Only you know your budget, but we can say for sure you can get a great TV for less than $1000 and that you will likely have to spend at least a few hundred for a TV you will want for more than a few years.
Additional Features: Televisions are not just televisions anymore. Practically any set made is now a smart TV, which has streaming capability built-in, a variety of apps (though not nearly as expansive or effective a catalog as the average smartphone), and ease-of-use features that can allow you to switch devices quickly. For the most part, any smart TV will have all the features you might want for gaming.
On top of all the above, you should keep in mind that in most cases, whatever you choose as your gaming television will also be what you use for a lot of content, whether watching shows, streaming content, or something else. You also will have to keep in mind what your family wants and the fact that you may have this television for several console generations, so budget and future-proofing matter.
The Top 5 Gaming TVs for 2021
Instead of simply taking the top five all-around options, we decided to pick out the best in class for several categories, as you probably are not interested in the fifth-best all-around option when there are so many good choices. While each of these picks has its niche, all would be a great buy unless there is a specific disqualifying factor. If screen size is relevant, we will mention it, and if not, note that there is likely a very similar option for you in a different screen size.
Without further wait, here are our top picks:
1. Best All-Around Gaming TV: LG OLED CX
The LG OLED CX Series is our all-around top pick for a good reason. It is an OLED display that can provide you with a clear 4K picture and fantastic motion. Blacks can be perfect (the TV can turn pixels off individually), while the TV can be bright enough to overcome some glare and outside lighting. All this makes this TV perfect for gaming in a wide range of conditions. It is even compatible with G-SYNC and other common features found in gaming.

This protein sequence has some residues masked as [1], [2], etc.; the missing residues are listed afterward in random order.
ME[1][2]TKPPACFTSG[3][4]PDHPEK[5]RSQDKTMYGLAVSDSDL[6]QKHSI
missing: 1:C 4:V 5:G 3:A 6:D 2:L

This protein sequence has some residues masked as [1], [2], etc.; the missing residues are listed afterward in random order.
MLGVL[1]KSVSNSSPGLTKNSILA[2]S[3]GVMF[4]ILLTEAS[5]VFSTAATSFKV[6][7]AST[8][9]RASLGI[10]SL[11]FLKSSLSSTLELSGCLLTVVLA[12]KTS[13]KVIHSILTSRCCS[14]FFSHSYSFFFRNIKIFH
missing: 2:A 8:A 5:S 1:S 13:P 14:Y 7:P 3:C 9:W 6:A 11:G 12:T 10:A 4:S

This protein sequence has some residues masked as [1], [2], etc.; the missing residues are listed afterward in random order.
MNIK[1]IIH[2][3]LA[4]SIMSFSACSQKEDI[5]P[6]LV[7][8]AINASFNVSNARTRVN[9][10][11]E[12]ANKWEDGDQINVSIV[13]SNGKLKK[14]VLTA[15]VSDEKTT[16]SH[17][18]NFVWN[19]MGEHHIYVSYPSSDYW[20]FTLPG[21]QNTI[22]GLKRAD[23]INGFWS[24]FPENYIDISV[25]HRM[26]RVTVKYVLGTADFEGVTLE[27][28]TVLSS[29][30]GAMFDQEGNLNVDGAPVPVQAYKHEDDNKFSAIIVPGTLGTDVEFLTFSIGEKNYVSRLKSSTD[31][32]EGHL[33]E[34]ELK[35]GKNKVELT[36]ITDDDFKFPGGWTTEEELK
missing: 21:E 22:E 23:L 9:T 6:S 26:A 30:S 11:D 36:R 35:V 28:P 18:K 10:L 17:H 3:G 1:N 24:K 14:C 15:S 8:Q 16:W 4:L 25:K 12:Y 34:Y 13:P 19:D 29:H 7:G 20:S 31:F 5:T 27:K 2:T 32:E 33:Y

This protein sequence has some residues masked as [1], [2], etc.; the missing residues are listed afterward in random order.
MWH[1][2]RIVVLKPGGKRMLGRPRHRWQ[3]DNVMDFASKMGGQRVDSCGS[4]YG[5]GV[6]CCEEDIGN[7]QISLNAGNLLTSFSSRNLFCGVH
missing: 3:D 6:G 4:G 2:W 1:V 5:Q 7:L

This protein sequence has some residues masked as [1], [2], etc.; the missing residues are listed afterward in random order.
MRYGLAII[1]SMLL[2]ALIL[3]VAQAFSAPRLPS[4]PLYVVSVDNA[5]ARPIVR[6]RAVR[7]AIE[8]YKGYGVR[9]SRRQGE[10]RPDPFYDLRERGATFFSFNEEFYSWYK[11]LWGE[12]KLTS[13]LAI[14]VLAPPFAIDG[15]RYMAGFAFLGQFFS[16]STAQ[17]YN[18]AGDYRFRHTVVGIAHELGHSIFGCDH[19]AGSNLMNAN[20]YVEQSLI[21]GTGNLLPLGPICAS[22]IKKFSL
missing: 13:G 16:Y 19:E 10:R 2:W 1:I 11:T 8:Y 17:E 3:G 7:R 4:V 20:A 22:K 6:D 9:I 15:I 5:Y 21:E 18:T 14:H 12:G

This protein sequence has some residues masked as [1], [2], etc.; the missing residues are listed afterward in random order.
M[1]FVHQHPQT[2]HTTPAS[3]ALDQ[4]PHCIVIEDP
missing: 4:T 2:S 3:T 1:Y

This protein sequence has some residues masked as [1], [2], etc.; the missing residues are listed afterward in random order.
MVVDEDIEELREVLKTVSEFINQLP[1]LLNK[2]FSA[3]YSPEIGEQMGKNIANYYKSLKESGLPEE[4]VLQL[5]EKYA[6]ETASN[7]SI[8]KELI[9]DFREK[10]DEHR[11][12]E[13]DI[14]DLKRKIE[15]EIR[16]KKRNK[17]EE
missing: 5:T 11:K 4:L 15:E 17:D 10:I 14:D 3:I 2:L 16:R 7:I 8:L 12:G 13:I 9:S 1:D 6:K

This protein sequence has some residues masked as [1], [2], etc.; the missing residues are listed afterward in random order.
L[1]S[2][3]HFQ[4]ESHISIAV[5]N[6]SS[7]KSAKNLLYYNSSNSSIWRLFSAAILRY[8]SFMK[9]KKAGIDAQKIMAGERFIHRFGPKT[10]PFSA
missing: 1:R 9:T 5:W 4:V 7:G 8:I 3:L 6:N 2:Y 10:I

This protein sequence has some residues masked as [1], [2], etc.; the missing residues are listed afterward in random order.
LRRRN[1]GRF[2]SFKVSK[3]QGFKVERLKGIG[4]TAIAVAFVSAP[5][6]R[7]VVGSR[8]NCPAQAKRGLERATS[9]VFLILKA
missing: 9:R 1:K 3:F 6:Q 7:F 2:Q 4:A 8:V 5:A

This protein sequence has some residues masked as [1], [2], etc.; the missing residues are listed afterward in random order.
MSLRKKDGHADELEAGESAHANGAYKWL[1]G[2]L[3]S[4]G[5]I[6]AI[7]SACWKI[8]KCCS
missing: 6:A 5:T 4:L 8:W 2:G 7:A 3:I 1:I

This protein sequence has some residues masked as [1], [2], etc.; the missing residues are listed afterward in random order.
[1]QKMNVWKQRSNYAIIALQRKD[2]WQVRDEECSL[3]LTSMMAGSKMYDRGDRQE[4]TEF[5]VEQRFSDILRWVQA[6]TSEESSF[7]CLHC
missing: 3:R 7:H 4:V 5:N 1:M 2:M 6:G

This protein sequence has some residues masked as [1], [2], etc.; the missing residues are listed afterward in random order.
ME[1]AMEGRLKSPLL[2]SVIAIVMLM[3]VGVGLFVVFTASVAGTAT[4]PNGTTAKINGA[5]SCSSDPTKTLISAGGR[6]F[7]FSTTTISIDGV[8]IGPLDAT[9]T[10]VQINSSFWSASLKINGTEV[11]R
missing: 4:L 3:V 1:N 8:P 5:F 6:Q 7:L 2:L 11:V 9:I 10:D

For other gaming specs, you will benefit from the 120Hz refresh rate, HDR performance (if your games and consoles can use it), extremely low response times, and usage of HDMI 2.1 to enhance all of that. Variable refresh rates are supported, and whether you are using a PC with this TV or any console currently on the market, you will likely be able to get the most out of it with this screen.
There is the 48″ version if you are looking for absolute performance in a reasonably-sized package, or 65″ or even 77″ if you want the full living room experience. In either case, the picture quality is astounding, and it would be hard to be disappointed with this TV. It can be costly at around $1500 to $2000 depending on the screen size, but it is worth it for your gaming experience.
We recommend the LG OLED CX if:
- You want an upgrade to your television and game frequently, but otherwise, want a generally good TV with all the expected features.
- You are making a recommendation to someone else or buying them a (very nice) gift and do not know their entire situation.
- You are willing to spend a good deal of money on an absolute top-class gaming TV.
2. Best Big Screen Gaming TV: VIZIO 75″ Class P-Series Quantum 2020
When it comes to screens, there is an argument for bigger is better. Yet bigger is also much more expensive, and it can be difficult to get a screen that is large enough to nearly fill a wall (outside of a projector, which is a different discussion). This is where the VIZIO P Series Quantum 2020 comes in, an excellent all-around large television that can show deep blacks (it has local dimming), rich colors, and in 4K.